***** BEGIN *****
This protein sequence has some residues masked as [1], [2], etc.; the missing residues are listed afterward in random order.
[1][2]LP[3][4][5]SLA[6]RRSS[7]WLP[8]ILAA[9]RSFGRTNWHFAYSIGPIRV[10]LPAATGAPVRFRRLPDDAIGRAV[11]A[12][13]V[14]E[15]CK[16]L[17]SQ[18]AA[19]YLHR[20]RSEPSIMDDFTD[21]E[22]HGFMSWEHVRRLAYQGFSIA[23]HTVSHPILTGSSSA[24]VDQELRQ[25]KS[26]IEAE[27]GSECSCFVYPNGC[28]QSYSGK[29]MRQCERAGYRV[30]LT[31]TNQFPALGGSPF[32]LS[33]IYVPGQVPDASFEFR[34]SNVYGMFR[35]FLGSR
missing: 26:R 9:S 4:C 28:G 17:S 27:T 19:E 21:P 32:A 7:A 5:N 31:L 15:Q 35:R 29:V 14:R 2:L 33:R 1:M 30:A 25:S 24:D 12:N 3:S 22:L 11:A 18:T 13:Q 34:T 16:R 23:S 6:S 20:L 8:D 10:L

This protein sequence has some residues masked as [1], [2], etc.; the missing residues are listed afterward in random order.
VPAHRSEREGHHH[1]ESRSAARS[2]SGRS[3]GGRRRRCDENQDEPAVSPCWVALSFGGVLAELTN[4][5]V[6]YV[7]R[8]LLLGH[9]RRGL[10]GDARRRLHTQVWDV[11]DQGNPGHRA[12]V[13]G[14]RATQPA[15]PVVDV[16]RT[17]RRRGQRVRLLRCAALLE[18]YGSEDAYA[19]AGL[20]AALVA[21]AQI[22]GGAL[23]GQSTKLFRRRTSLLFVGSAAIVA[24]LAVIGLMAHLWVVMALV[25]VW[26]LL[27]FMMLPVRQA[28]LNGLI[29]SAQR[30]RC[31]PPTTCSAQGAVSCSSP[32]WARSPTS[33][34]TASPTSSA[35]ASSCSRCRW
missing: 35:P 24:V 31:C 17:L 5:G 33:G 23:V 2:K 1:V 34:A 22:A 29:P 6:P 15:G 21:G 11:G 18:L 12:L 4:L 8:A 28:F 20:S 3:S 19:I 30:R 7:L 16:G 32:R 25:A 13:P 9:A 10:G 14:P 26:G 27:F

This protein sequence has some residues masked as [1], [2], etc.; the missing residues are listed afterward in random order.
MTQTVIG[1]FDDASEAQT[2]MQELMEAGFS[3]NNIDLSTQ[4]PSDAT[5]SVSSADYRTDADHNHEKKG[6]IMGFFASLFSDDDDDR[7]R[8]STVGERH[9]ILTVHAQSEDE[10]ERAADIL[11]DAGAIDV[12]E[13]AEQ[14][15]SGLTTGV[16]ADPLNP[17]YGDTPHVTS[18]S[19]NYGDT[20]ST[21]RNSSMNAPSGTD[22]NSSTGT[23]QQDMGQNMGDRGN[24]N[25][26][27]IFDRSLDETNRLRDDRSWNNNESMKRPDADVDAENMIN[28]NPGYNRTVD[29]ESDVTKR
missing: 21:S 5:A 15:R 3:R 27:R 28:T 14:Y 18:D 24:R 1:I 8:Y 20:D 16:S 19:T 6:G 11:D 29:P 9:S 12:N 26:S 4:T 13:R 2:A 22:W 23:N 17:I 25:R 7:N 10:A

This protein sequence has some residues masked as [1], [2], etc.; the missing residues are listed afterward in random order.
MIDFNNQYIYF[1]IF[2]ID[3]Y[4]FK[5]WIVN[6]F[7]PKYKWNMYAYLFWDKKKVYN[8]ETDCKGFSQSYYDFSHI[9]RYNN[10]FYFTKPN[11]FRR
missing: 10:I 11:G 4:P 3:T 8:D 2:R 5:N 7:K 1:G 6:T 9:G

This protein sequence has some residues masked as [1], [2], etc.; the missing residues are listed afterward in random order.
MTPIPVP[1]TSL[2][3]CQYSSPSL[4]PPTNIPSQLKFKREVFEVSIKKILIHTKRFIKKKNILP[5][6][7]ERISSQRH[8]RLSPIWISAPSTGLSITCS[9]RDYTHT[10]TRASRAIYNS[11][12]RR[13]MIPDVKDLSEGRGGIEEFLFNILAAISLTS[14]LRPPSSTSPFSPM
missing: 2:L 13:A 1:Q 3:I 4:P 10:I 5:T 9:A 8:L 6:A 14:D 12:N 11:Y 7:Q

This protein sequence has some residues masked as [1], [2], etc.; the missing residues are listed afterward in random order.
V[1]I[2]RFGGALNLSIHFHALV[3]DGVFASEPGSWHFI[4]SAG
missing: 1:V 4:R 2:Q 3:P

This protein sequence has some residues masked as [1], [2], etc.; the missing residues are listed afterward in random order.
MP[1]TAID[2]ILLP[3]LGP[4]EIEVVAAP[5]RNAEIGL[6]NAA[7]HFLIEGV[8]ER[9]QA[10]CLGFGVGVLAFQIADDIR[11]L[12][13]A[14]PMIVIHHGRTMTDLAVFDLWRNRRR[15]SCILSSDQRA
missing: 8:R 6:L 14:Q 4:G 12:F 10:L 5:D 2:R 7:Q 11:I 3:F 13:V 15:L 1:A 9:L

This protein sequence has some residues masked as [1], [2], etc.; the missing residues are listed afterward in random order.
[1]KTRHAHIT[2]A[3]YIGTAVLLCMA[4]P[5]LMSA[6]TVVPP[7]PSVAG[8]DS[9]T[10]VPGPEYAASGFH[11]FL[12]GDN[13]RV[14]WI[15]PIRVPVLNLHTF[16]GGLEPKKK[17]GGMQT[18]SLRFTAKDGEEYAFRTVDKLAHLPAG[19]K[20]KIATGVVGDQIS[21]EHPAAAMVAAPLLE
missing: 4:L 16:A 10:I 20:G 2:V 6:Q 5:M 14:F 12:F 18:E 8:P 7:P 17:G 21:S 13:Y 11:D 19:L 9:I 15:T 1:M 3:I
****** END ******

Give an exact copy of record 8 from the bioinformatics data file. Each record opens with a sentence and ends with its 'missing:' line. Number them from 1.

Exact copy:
This protein sequence has some residues masked as [1], [2], etc.; the missing residues are listed afterward in random order.
[1]KTRHAHIT[2]A[3]YIGTAVLLCMA[4]P[5]LMSA[6]TVVPP[7]PSVAG[8]DS[9]T[10]VPGPEYAASGFH[11]FL[12]GDN[13]RV[14]WI[15]PIRVPVLNLHTF[16]GGLEPKKK[17]GGMQT[18]SLRFTAKDGEEYAFRTVDKLAHLPAG[19]K[20]KIATGVVGDQIS[21]EHPAAAMVAAPLLE
missing: 4:L 16:A 10:I 20:G 2:V 6:Q 5:M 14:F 12:F 18:E 8:P 7:P 17:G 21:S 13:Y 11:D 19:L 9:I 15:T 1:M 3:I